My mission is to inspire an appreciation for this planet's amazing creatures by portraying them as they really are.


Releasing a sailfish I caught on a fly. Guatemala, 2021


I have devoted my life to painting fish and other aquatic life. Here is how that came to be.


I was born in Ann Arbor, Michigan. My family moved to Riverside, Rhode Island when I was five, so Riverside is where I grew up and I'll always feel that Riverside is my hometown. My earliest memories of my life were going to the Museum of Natural History with my Mom. There was this one diorama of an underwater prehistoric sea scene that was my favorite part of the museum. I'd spend as much time as my Mom would allow staring at that world. My family also had a collection of Time Life books. For some reason I only looked at the one called The Sea. I memorized many of the captions and would ask my Dad to read them to me. In the summertime my Mom would take a parade of our neighborhood's kids carrying buckets & nets to Willett Pond where we would catch turtles and frogs. I became known for catching turtles and kids called me Turtleman. My parents saved my sketchbooks from the age of five onward!


My interest in aquatic life continued through my high school years and I also picked up the fly fishing addiction. I caught my first Striped Bass on a fly I tied at age 14. I was hooked. So it was a no brainer that I studied Marine biology in college. I received Bachelor and Masters degrees from Brown University and did an exchange program at the Duke University Marine Lab where I soaked up everything I could about marine science, I couldn't get enough of it. I filled my notebooks with observations and sketches.


Upon graduating from college I suddenly had a world of opportunity at my doorstep and a massive amount of freedom to go wherever my work took me. So of course I sought out fisheries research jobs where the fishing was great! I worked seasonal research jobs for Alaska Fish & Game on Kodiak Island, Oregon Fish & Wildlife, Caribbean Conservation Corps, Costa Rica, SeaCamp, Florida Keys. All the while I kept sketchbooks and continued to draw & paint fish that I caught & was researching.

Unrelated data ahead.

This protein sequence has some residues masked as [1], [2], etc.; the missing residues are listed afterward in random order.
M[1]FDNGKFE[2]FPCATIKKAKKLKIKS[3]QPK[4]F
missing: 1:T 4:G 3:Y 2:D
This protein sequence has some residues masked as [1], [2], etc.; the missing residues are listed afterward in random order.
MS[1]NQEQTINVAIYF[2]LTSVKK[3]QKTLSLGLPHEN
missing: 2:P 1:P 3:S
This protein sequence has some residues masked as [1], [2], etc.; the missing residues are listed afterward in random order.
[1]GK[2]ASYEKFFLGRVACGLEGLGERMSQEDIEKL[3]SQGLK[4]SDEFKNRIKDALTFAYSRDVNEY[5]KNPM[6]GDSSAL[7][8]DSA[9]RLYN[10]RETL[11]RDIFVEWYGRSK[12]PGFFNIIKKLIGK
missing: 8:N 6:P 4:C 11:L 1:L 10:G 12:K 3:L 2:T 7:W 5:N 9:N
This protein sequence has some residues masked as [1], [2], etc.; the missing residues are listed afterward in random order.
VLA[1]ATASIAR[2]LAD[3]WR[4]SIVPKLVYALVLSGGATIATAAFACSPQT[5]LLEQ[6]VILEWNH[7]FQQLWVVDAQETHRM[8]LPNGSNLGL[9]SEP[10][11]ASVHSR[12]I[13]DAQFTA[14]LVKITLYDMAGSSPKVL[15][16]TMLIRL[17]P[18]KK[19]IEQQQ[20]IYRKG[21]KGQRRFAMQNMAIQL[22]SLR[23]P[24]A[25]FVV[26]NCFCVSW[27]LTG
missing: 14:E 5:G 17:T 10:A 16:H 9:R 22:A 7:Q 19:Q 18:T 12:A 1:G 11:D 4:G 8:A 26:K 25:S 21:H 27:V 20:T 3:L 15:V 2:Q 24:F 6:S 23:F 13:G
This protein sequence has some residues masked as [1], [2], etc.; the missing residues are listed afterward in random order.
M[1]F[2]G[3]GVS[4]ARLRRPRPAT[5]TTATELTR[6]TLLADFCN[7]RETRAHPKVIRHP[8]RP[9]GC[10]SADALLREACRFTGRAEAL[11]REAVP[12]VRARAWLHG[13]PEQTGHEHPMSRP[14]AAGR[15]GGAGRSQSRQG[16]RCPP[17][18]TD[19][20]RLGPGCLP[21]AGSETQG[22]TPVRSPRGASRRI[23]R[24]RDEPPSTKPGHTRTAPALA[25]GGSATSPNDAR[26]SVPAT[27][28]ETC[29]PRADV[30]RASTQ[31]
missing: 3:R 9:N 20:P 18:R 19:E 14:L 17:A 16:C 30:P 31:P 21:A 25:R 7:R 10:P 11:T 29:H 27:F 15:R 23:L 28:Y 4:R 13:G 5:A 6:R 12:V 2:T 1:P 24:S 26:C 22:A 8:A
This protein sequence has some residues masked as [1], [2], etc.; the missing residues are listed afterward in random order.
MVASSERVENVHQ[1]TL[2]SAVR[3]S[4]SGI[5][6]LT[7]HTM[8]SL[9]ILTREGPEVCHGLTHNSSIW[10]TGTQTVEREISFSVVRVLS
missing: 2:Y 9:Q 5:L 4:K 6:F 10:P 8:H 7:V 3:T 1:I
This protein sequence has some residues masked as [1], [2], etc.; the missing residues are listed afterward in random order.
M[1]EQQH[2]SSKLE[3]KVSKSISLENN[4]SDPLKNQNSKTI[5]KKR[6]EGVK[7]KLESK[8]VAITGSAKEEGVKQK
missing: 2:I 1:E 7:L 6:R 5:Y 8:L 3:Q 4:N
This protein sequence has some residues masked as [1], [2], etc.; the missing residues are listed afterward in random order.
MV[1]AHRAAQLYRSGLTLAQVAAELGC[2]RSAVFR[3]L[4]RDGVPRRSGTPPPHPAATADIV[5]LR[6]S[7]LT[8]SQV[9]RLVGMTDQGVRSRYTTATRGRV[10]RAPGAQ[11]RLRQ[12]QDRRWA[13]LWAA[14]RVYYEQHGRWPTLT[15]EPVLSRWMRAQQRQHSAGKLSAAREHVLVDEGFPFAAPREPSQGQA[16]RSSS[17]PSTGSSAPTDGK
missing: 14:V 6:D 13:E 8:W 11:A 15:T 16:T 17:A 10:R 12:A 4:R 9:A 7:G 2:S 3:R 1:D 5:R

While in the Florida Keys where space on land is limited, I pushed my way into a corner of an old schoolbus and made paintings after work. I walked into The Gamefish Gallery in Key West and was shocked, they wanted my painting and then sold it shortly afterwards. This was a turning point. From that point on I started selling my work and eventually grew the side business into a career. My Mom was my first sales rep and she helped me get my work into gift shops & galleries, the most well known was the J. Russell Jinishian Gallery in Connecticut managed by Fred Polhemus. I continued to work in the science field, settled down, got married, had kids and then in 2012 finally took the plunge and went full time as an artist. With a mortgage and two sons this was definitely a stressful and somewhat risky decision, but I could not cork up my geyser of creativity any longer, I just had to try it. From that point on, all kinds of serendipitous opportunities surfaced: I've illustrated books, won awards, licensed my art to manufacturers. I've weathered ups & downs and have put my first son through college working as an artist. I am so grateful to all of the people who have helped me along the way, especially my customers for appreciating my art and allowing me to build my dream.

my Art turns into a career


First Painting Sold

The Gamefish Gallery, Key West, FL

With undergraduate and graduate degrees in biology from Brown University and experience working for fish-and-game departments in Alaska and Oregon, Mayer brings passion, scientific understanding, and precision to his work, which he sees as an aid to studying and helping in the conservation of fish. - Phil Monahan, Orvis


Listen to Podcast

Interview with Dr. Roy of Aquariumania